Sunday, April 23

Financial Well-being


Want to improve your credit score? Want to cut your tax bills?  Like to tear up hundred dollar bills? (You're probably doing that). How about this:  want to wake up retired and without money?  Your Financial Well-being rules your life.  We put you in charge of the rules.

 

What Is a “Credit Score” And How Can It Affect Your Credit?

altWhat is your credit score? And why is it important? In this report, we give you some basic facts about credit scoring that highlight its importance to your financial health. Credit scoring is a system of statistically analyzing credit reports that provides a simple three-digit score comparing an individual's past and current credit performance to that of similar consumers. Your credit score provides lenders, or other potential creditors such as insurance companies or landlords, a quick, fairly objective way to assess your creditworthiness—or likely ability to pay back a loan or mortgage or pay the rent. Knowing your credit score (along with regularly checking your credit report) is a smart thing to do.

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Tips for Improving Your Credit Score

credit_consolodateWhether your credit is already good or could use some improvement, managing your personal finances in ways that enhance your creditworthiness is always smart. Adopting sound practices that enhance your credit score is a good place to start.

The topic of credit scores has been in the personal finance news since credit reporting agencies began to make such scores available to consumers several years ago. This event has opened the door to a number of Web-based companies that offer to provide your score — along with outrageous fees — for what may be inaccurate information. You can get all this information yourself for much less. The FoolProof Report, "What's Your Credit Score, and How Can it Affect Your Credit?" explains credit scoring and tells you how to get accurate information about your score for a reasonable fee.

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It's Time to Tap Year-End Money-Saving and Tax-Saving Tips

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When December arrives, thoughts turn not just to the holidays but to steps you can take to maximize year-end savings, particularly on the year’s taxes. As you enjoy the season’s festivities, take a moment to consider the following potential ways to save.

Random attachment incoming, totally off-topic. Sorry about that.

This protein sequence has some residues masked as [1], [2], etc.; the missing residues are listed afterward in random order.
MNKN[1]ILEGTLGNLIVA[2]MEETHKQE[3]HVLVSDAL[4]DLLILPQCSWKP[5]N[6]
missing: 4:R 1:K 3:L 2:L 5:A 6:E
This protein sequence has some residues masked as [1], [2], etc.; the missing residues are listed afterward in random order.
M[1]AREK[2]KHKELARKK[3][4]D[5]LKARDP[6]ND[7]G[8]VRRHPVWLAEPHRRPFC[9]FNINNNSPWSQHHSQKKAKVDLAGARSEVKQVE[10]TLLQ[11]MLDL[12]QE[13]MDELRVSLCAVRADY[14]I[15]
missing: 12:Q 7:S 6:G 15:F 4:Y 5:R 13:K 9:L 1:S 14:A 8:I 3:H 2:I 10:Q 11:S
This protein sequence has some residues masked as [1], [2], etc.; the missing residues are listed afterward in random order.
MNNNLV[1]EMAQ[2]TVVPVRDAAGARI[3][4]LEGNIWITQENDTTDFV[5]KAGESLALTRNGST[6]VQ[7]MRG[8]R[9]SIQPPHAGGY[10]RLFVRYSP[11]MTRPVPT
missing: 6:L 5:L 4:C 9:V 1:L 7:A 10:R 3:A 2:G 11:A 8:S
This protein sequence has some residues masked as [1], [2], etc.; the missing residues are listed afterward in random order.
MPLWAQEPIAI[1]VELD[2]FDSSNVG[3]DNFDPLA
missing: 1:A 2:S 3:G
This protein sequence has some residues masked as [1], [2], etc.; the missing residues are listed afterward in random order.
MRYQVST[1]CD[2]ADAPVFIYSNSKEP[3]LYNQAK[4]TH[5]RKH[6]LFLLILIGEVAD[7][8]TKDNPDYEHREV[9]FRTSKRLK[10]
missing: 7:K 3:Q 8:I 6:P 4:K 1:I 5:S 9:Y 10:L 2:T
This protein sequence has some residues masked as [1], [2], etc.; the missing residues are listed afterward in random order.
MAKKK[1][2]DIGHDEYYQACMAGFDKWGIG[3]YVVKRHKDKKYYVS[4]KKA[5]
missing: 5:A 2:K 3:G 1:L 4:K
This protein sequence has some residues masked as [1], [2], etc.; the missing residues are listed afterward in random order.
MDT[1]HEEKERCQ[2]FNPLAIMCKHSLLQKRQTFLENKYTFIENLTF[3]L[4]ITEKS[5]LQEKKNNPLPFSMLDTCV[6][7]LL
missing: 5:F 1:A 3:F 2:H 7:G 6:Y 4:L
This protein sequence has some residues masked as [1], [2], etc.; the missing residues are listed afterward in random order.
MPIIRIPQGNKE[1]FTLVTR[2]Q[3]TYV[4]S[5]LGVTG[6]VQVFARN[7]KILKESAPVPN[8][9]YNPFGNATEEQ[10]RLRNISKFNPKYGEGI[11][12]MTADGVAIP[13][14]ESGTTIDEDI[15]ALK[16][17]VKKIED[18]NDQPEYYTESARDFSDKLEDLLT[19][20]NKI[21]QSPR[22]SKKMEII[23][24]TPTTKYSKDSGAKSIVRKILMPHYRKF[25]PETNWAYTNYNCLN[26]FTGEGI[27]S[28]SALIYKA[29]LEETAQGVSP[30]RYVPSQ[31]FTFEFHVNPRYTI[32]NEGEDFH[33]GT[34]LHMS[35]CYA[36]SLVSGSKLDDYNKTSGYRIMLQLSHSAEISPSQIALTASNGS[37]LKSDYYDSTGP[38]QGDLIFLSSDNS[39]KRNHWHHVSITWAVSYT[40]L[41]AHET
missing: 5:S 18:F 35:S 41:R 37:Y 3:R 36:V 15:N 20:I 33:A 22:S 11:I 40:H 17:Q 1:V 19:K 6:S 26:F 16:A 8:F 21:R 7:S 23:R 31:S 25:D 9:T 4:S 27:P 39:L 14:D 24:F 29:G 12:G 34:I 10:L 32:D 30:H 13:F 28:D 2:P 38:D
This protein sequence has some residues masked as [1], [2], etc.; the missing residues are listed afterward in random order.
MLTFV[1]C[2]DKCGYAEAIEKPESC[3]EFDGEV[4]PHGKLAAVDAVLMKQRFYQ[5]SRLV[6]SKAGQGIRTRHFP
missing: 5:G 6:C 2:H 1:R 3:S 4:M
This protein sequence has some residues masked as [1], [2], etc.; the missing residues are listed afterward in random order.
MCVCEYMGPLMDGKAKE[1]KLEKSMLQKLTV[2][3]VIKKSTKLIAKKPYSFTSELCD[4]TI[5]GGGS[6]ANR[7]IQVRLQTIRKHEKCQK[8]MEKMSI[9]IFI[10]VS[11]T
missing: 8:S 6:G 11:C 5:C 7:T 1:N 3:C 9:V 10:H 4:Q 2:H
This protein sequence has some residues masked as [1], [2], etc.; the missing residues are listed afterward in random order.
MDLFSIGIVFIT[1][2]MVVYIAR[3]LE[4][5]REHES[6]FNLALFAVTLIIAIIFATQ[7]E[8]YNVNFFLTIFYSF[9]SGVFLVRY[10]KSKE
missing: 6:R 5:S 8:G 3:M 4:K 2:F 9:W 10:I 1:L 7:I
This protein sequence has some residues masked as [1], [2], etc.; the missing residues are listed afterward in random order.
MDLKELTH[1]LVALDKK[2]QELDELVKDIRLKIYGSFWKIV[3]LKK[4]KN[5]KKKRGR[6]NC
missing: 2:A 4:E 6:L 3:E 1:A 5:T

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Do You Have These Important Planning Documents in Order?

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If an incapacitating illness or accident were to strike suddenly, would your family (or other designated person) know where to find important documents related to your finances, health care, and personal information and assets?

An important part of managing all of your assets is making a plan that details what you’d like to happen in the future under various life circumstances. These range from illness or accident to death. This process is usually called "estate planning." And doing this planning is important whether you are young and just starting out or older and reaching retirement age. Even if you haven’t made a formal plan, you have assets and documents that ought to be organized for your use and so that your spouse, children, or designee can find them easily in case of an emergency.

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Are You Saving for Your Kids' College?

Tips for Success No Matter When You Start

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In September, parents' thoughts turn naturally to school, don’t they? September is also National College Savings Month. Whether your child is 5 or 15, it’s never too early or too late to think about saving for higher education. Higher education at colleges and universities and technical schools pays off in higher regular and lifetime earnings and lower unemployment rates for most people. For example, the U.S. Census Bureau estimates than individuals with a bachelor’s degree will earn an average of one million dollars more over their lifetime than individuals with a high school diploma.

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